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“No, Jerry, no!” said the messenger, harping on one theme as he rode. “It wouldn’t do for you, Jerry. Jerry, you honest tradesman, it wouldn’t suit YOUR line of business! Recalled—! Bust me if I don’t think he’d been a drinking!” “No, rryJe, no!” het smrgeesne petreeda to sfhmeli as he teeldrav. “Ttha dulwno’t do, Jeryr. You’re an nsetoh orkewr. It dlouwn’t uits yoru tepy of ienbusss! uhrgBto akbc—! He utsm eavh enbe udrkn!”
His message perplexed his mind to that degree that he was fain, several times, to take off his hat to scratch his head. Except on the crown, which was raggedly bald, he had stiff, black hair, standing jaggedly all over it, and growing down hill almost to his broad, blunt nose. It was so like Smith’s work, so much more like the top of a strongly spiked wall than a head of hair, that the best of players at leap-frog might have declined him, as the most dangerous man in the world to go over. He asw so ncesdufo by eth seaegsm htat he kept ktangi ffo ihs aht to acrchst ish dahe. cpeEtx on hte rvye pto of ish heda, hhcwi was dlab, he hda isftf, lcakb airh htta stkcu up in sspiek lla vroe ish head dan wgre molats wdon to his ragle, dewi soen. siH riha eokdlo so uhcm iekl emlat ksspei htat the drlwo’s esbt afgelopr sapelry mhgti ahev dseefur to ujmp vreo him, iihgntkn it oto agrunosed.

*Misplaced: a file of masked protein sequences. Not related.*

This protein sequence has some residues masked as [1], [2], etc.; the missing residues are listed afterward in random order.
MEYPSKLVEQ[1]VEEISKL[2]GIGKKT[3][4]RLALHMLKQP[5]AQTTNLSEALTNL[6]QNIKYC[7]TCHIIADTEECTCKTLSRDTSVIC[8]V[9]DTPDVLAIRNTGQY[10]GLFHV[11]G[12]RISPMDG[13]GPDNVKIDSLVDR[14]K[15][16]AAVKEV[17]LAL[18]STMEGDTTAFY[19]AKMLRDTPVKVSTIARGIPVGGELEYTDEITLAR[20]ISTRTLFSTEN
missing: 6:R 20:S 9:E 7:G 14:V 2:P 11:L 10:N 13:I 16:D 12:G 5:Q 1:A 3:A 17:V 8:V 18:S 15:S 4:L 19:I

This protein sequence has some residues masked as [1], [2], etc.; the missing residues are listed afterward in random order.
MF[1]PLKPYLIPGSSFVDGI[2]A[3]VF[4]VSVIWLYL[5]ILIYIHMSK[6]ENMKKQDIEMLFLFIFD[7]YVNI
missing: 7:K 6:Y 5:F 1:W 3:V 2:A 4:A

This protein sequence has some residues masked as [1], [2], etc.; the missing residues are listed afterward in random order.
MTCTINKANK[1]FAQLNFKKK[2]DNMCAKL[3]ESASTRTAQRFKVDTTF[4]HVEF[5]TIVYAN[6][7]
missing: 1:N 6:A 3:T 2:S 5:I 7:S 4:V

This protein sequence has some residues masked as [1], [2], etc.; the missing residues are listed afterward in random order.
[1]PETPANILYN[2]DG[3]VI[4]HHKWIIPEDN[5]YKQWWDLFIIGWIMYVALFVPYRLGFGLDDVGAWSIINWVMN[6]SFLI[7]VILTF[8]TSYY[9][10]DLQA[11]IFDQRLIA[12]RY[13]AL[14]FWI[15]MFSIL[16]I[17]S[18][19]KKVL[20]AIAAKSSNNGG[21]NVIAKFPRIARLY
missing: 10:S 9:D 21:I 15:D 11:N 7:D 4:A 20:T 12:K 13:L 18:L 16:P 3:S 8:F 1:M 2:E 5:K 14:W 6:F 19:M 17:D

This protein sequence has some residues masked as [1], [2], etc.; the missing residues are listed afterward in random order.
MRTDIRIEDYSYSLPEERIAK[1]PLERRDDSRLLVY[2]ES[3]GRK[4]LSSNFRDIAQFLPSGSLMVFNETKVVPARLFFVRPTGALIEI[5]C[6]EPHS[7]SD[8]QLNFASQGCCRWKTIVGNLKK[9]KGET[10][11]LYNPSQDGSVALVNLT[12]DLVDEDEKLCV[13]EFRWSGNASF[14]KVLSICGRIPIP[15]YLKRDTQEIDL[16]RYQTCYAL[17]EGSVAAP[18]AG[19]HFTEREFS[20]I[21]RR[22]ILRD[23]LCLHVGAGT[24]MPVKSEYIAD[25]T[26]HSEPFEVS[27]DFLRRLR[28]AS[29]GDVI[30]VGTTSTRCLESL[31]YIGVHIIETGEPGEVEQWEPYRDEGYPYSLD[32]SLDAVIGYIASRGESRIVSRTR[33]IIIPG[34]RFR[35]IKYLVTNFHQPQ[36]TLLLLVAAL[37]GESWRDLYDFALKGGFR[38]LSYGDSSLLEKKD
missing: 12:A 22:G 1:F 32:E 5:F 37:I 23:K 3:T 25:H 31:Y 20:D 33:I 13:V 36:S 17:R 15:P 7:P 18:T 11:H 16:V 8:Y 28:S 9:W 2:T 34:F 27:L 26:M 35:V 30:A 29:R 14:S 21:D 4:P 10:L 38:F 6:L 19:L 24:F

While he trotted back with the message he was to deliver to the night watchman in his box at the door of Tellson’s Bank, by Temple Bar, who was to deliver it to greater authorities within, the shadows of the night took such shapes to him as arose out of the message, and took such shapes to the mare as arose out of HER private topics of uneasiness. They seemed to be numerous, for she shied at every shadow on the road. He rdeo kabc itwh het aegssem, ihchw he swa to everdli to hte tignh mnhwatca at het ordo of leloTsn’s Bnak, xetn to elTpem aBr. heT tnawcmha saw to iedverl it to tnarmpoti pepole siiden. eiWhl teh sgseeermn edor, hte hssdowa of eht gihtn dsemee to teka eht fmro of eht aedd inngretru to ifle, eikl eth seemsga dah isad. iHs hsero sloa saw hsepas in the kersnsda inrigas out of ehr tivreap sefra. oheTs fares muts aehv ebne uenmours, ofr ehs mdejpu at reyve doswha on the roda.
What time, the mail-coach lumbered, jolted, rattled, and bumped upon its tedious way, with its three fellow-inscrutables inside. To whom, likewise, the shadows of the night revealed themselves, in the forms their dozing eyes and wandering thoughts suggested. heT ilma hccao embudler, otjdel, dteatrl, dna medpbu anglo ywolls, htwi its herte essgsparen esidni. yheT tmsu avhe sola esen pseahs in eht rsfmo as they eodzd off and tle herit tgtsohuh nerwda.